“Bleed for This”-Review:

The true story of Boxing World Champion Vinny Pazienza (Miles Teller) who looked death in the face after a devastating car accident. The doctors told him he’d never walk again, The Pazmanian devil did whatever it took to get back into the ring against all odds.

Everyone knows that I love a good boxing movie. Last year we had Southpaw, which didn’t get much attention at all. I loved that film. Gyllenhaal delivered one of the best performances of his career. Antoine Fuqua quietly directed a boxing fan’s ideal film. One that depicted the modern trials and tribulations of a boxers struggle accurately. Of course there was Creed as well, which was my favorite film of all last year. Michael B. Jordan carried on Stallone’s legacy brilliantly. Hopefully we get to see Creed triumph in the future. Fast forward to 2016 and we have Bleed for This. Vinny Pazienza has one of the most triumphant stories not only in sports, but ever. Miles Teller is one of the best young actors working today, will this be the performance that finally gets him recognized at the Academy Awards?

Bleed for This is one of the best films of 2016. Miles Teller delivers a career performance in this powerful, inspirational, and heart warming true story. If you didn’t believe Teller’s performance then this whole movie falls apart. He’s the heart and soul of this story, and you care for him deeply. Aaron Eckhart plays the great trainer Kevin Rooney, who worked with Iron Mike Tyson previously. That trainer, boxer relationship is critical and this one comes across very genuine. There’s a love between Paz and Rooney. They look out for each other like family, as it should be. You can see on Eckhart’s face that he too is going through a painful tragedy along with Paz. It’s truly heart warming to watch them overcome the odds.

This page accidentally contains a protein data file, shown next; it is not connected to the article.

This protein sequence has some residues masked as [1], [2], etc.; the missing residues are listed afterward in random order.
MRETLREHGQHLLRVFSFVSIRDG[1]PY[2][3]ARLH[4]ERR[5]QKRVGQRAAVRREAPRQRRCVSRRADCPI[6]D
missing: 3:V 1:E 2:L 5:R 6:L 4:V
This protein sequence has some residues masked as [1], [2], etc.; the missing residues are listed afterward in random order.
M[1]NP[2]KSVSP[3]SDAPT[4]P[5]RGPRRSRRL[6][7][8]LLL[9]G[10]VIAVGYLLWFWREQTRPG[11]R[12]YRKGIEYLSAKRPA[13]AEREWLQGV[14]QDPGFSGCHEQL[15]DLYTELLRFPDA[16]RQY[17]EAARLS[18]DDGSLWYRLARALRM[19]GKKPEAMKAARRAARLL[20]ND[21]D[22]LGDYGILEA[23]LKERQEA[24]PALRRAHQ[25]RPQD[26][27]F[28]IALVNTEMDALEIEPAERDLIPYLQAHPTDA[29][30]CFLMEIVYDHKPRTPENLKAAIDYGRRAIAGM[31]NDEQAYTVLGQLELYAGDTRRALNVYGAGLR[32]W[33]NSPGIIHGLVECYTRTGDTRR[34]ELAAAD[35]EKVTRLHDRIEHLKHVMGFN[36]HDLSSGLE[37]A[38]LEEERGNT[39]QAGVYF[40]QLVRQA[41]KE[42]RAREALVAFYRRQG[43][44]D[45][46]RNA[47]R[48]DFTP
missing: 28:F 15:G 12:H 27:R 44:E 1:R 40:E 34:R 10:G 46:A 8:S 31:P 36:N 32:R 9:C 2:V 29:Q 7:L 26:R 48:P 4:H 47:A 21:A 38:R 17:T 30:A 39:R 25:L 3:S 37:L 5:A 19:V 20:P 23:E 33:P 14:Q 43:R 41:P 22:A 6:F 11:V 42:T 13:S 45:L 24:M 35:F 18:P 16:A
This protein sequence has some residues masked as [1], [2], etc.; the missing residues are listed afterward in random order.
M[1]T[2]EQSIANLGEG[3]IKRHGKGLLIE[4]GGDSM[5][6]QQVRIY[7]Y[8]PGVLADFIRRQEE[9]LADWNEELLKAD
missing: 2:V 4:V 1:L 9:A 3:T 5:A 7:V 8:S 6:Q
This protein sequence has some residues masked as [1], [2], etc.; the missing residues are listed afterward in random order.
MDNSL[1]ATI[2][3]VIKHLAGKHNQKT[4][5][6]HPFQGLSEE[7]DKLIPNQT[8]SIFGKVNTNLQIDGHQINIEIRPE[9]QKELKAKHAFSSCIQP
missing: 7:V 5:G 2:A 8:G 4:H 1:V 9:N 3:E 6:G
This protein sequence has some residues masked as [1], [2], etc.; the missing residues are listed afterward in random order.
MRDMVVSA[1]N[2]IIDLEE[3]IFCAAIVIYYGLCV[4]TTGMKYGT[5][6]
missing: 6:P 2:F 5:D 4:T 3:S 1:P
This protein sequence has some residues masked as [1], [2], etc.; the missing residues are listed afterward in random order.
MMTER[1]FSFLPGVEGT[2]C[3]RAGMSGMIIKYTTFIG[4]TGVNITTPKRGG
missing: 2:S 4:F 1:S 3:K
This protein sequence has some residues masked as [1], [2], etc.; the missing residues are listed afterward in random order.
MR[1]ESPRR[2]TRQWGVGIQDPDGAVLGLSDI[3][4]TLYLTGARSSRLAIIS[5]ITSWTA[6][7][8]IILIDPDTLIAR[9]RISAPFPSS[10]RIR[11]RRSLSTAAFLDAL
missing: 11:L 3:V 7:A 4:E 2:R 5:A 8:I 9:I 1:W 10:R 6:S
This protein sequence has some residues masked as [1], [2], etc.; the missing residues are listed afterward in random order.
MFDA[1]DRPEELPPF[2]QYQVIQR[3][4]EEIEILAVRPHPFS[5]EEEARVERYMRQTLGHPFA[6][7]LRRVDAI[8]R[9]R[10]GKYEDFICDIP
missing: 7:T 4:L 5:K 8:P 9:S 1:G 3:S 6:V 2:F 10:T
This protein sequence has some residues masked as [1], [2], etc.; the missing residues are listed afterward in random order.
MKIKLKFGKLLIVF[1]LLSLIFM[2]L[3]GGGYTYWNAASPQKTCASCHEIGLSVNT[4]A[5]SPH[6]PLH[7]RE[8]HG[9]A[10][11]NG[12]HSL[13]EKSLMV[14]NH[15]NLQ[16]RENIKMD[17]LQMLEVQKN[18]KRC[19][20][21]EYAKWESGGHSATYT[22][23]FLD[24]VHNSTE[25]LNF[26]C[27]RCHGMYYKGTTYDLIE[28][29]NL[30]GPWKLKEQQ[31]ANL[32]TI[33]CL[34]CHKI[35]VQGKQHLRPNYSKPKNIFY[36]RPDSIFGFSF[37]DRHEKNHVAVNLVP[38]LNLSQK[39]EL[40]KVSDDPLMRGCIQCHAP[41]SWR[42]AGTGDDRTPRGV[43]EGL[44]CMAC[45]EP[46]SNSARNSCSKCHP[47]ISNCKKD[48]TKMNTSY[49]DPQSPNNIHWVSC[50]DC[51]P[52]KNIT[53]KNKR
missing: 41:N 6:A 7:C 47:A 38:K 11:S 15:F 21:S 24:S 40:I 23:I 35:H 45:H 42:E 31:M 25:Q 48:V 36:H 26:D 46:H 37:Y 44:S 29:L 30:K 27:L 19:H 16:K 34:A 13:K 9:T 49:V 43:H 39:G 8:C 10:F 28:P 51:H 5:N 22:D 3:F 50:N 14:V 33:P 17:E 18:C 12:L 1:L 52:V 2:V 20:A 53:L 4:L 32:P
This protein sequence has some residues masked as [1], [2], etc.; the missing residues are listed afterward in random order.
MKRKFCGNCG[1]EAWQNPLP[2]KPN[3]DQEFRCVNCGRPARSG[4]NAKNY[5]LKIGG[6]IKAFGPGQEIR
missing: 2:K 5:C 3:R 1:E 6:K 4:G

The film is written and directed by Ben Younger, and he does a tremendous job with this material. There’s already a powerful built in narrative that anyone could get behind. However, Younger adds that smooth camerawork to some of the boxing choreography. It was stunning. You feel every punch with Paz, you win and lose with him.

The looming criticism hanging over the movie is that its hits the same beats as most other in the genre. To that I say, what? I don’t know any other boxers to come back from near paralysis to not only walk again, but to fight again. This story is so impactful. Anyone can feel Paz’s pain and triumph. That’s what makes this movie special.


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